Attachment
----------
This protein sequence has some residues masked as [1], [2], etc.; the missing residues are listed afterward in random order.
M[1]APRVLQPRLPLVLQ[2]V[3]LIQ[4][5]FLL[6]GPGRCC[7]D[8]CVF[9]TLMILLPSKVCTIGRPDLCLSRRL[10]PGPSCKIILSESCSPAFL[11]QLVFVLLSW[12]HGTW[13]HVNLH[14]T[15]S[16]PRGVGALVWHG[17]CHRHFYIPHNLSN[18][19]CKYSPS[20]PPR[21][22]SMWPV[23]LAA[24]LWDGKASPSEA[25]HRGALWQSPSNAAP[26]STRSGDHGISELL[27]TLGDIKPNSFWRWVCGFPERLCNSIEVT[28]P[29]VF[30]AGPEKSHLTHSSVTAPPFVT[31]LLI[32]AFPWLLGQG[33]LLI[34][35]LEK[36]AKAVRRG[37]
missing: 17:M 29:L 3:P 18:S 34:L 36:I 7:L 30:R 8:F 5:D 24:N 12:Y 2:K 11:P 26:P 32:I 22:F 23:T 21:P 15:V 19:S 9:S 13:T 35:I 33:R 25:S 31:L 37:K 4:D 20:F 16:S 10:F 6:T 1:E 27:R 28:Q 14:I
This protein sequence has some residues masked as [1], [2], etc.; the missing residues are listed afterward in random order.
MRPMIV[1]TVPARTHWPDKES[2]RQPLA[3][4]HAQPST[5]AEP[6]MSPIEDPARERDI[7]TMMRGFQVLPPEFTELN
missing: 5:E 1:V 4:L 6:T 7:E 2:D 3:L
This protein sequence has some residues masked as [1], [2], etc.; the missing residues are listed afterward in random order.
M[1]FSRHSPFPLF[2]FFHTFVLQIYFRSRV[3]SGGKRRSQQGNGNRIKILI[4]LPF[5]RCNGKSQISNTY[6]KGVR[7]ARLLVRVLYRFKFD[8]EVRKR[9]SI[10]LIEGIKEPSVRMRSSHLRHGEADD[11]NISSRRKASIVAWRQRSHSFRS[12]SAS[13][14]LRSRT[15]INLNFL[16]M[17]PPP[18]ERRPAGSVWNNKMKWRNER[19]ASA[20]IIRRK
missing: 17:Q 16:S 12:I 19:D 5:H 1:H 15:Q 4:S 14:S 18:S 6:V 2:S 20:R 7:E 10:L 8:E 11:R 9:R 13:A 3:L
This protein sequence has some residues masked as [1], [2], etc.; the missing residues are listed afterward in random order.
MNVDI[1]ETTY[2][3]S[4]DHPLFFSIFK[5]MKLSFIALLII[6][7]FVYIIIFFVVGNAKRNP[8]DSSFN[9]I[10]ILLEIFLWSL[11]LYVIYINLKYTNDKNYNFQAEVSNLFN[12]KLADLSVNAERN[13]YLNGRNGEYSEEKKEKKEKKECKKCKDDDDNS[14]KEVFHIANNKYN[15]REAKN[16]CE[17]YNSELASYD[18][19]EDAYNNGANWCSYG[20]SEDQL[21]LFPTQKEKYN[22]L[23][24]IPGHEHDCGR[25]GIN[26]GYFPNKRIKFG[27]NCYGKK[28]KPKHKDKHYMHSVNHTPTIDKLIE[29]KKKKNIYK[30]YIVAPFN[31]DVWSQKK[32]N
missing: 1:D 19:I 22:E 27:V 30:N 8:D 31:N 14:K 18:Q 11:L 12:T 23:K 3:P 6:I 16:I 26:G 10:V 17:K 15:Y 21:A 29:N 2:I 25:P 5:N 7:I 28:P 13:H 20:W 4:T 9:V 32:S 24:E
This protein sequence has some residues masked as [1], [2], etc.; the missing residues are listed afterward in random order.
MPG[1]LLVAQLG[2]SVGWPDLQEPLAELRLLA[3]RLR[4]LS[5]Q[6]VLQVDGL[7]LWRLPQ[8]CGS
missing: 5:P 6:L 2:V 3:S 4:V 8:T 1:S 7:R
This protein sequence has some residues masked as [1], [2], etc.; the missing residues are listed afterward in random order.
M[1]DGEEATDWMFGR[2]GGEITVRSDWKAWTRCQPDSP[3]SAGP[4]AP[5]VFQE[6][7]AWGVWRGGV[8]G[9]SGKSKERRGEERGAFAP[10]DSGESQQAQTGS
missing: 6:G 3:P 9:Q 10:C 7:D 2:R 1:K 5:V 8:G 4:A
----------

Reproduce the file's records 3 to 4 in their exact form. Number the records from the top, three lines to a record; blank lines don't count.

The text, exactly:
This protein sequence has some residues masked as [1], [2], etc.; the missing residues are listed afterward in random order.
M[1]FSRHSPFPLF[2]FFHTFVLQIYFRSRV[3]SGGKRRSQQGNGNRIKILI[4]LPF[5]RCNGKSQISNTY[6]KGVR[7]ARLLVRVLYRFKFD[8]EVRKR[9]SI[10]LIEGIKEPSVRMRSSHLRHGEADD[11]NISSRRKASIVAWRQRSHSFRS[12]SAS[13][14]LRSRT[15]INLNFL[16]M[17]PPP[18]ERRPAGSVWNNKMKWRNER[19]ASA[20]IIRRK
missing: 17:Q 16:S 12:I 19:D 5:H 1:H 15:Q 4:S 14:S 18:S 6:V 2:S 20:R 7:E 10:L 8:E 11:R 9:R 13:A 3:L
This protein sequence has some residues masked as [1], [2], etc.; the missing residues are listed afterward in random order.
MNVDI[1]ETTY[2][3]S[4]DHPLFFSIFK[5]MKLSFIALLII[6][7]FVYIIIFFVVGNAKRNP[8]DSSFN[9]I[10]ILLEIFLWSL[11]LYVIYINLKYTNDKNYNFQAEVSNLFN[12]KLADLSVNAERN[13]YLNGRNGEYSEEKKEKKEKKECKKCKDDDDNS[14]KEVFHIANNKYN[15]REAKN[16]CE[17]YNSELASYD[18][19]EDAYNNGANWCSYG[20]SEDQL[21]LFPTQKEKYN[22]L[23][24]IPGHEHDCGR[25]GIN[26]GYFPNKRIKFG[27]NCYGKK[28]KPKHKDKHYMHSVNHTPTIDKLIE[29]KKKKNIYK[30]YIVAPFN[31]DVWSQKK[32]N
missing: 1:D 19:I 22:E 27:V 30:N 8:D 31:N 14:K 18:Q 11:L 12:T 23:K 3:P 6:I 16:I 26:G 10:V 17:K 15:Y 21:A 29:N 2:I 25:P 5:N 7:I 28:P 13:H 20:W 4:T 9:V 32:S 24:E